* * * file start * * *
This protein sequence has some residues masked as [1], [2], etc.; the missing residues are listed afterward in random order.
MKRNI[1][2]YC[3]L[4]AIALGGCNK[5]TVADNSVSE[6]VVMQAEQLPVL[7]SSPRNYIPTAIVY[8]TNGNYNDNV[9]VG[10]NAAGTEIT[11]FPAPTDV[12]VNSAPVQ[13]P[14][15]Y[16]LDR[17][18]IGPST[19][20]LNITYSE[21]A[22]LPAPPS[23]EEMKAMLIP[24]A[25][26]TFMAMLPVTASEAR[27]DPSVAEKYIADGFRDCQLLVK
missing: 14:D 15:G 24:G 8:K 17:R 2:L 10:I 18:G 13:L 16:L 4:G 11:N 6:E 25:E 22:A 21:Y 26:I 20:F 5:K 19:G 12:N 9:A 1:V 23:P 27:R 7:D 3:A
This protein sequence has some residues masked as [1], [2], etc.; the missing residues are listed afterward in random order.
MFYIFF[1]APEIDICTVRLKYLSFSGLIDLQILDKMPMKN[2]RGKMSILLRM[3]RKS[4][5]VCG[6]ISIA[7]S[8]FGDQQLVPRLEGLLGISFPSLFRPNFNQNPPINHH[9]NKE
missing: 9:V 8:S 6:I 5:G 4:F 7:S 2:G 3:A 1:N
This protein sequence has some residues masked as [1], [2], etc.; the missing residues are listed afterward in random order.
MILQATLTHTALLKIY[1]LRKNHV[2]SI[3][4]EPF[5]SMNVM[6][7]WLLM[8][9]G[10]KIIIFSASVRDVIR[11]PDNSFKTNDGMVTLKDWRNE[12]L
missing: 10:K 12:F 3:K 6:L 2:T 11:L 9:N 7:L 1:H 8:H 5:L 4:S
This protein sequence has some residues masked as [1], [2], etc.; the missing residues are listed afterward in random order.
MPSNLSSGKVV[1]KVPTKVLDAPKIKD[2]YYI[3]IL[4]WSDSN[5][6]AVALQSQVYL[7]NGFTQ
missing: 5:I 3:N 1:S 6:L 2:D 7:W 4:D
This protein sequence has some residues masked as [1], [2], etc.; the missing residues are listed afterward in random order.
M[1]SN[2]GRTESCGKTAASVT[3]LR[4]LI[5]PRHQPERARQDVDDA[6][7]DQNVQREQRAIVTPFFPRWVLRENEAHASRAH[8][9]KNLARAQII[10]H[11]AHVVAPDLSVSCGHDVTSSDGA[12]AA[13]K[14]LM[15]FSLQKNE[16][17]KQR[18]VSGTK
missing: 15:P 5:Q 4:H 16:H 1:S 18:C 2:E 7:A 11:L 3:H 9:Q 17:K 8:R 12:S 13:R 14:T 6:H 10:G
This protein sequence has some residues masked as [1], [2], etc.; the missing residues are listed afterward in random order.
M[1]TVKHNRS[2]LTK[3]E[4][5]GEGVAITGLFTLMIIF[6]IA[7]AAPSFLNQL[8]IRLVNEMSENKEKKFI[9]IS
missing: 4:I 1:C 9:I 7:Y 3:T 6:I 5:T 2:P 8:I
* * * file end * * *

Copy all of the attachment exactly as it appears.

This protein sequence has some residues masked as [1], [2], etc.; the missing residues are listed afterward in random order.
MKRNI[1][2]YC[3]L[4]AIALGGCNK[5]TVADNSVSE[6]VVMQAEQLPVL[7]SSPRNYIPTAIVY[8]TNGNYNDNV[9]VG[10]NAAGTEIT[11]FPAPTDV[12]VNSAPVQ[13]P[14][15]Y[16]LDR[17][18]IGPST[19][20]LNITYSE[21]A[22]LPAPPS[23]EEMKAMLIP[24]A[25][26]TFMAMLPVTASEAR[27]DPSVAEKYIADGFRDCQLLVK
missing: 14:D 15:G 24:G 8:K 17:R 2:L 10:I 18:G 13:L 16:L 4:G 11:N 6:E 25:E 22:A 21:Y 26:I 20:F 5:K 19:G 12:N 9:A 1:V 23:P 27:R 7:D 3:A
This protein sequence has some residues masked as [1], [2], etc.; the missing residues are listed afterward in random order.
MFYIFF[1]APEIDICTVRLKYLSFSGLIDLQILDKMPMKN[2]RGKMSILLRM[3]RKS[4][5]VCG[6]ISIA[7]S[8]FGDQQLVPRLEGLLGISFPSLFRPNFNQNPPINHH[9]NKE
missing: 9:V 8:S 6:I 5:G 4:F 7:S 2:G 3:A 1:N
This protein sequence has some residues masked as [1], [2], etc.; the missing residues are listed afterward in random order.
MILQATLTHTALLKIY[1]LRKNHV[2]SI[3][4]EPF[5]SMNVM[6][7]WLLM[8][9]G[10]KIIIFSASVRDVIR[11]PDNSFKTNDGMVTLKDWRNE[12]L
missing: 10:K 12:F 3:K 6:L 2:T 11:L 9:N 7:L 1:H 8:H 5:L 4:S
This protein sequence has some residues masked as [1], [2], etc.; the missing residues are listed afterward in random order.
MPSNLSSGKVV[1]KVPTKVLDAPKIKD[2]YYI[3]IL[4]WSDSN[5][6]AVALQSQVYL[7]NGFTQ
missing: 5:I 3:N 1:S 6:L 2:D 7:W 4:D
This protein sequence has some residues masked as [1], [2], etc.; the missing residues are listed afterward in random order.
M[1]SN[2]GRTESCGKTAASVT[3]LR[4]LI[5]PRHQPERARQDVDDA[6][7]DQNVQREQRAIVTPFFPRWVLRENEAHASRAH[8][9]KNLARAQII[10]H[11]AHVVAPDLSVSCGHDVTSSDGA[12]AA[13]K[14]LM[15]FSLQKNE[16][17]KQR[18]VSGTK
missing: 15:P 5:Q 4:H 16:H 1:S 18:C 2:E 7:A 11:L 3:H 9:Q 17:K 8:R 12:S 13:R 14:T 6:H 10:G
This protein sequence has some residues masked as [1], [2], etc.; the missing residues are listed afterward in random order.
M[1]TVKHNRS[2]LTK[3]E[4][5]GEGVAITGLFTLMIIF[6]IA[7]AAPSFLNQL[8]IRLVNEMSENKEKKFI[9]IS
missing: 4:I 1:C 9:I 7:Y 3:T 6:I 5:T 2:P 8:I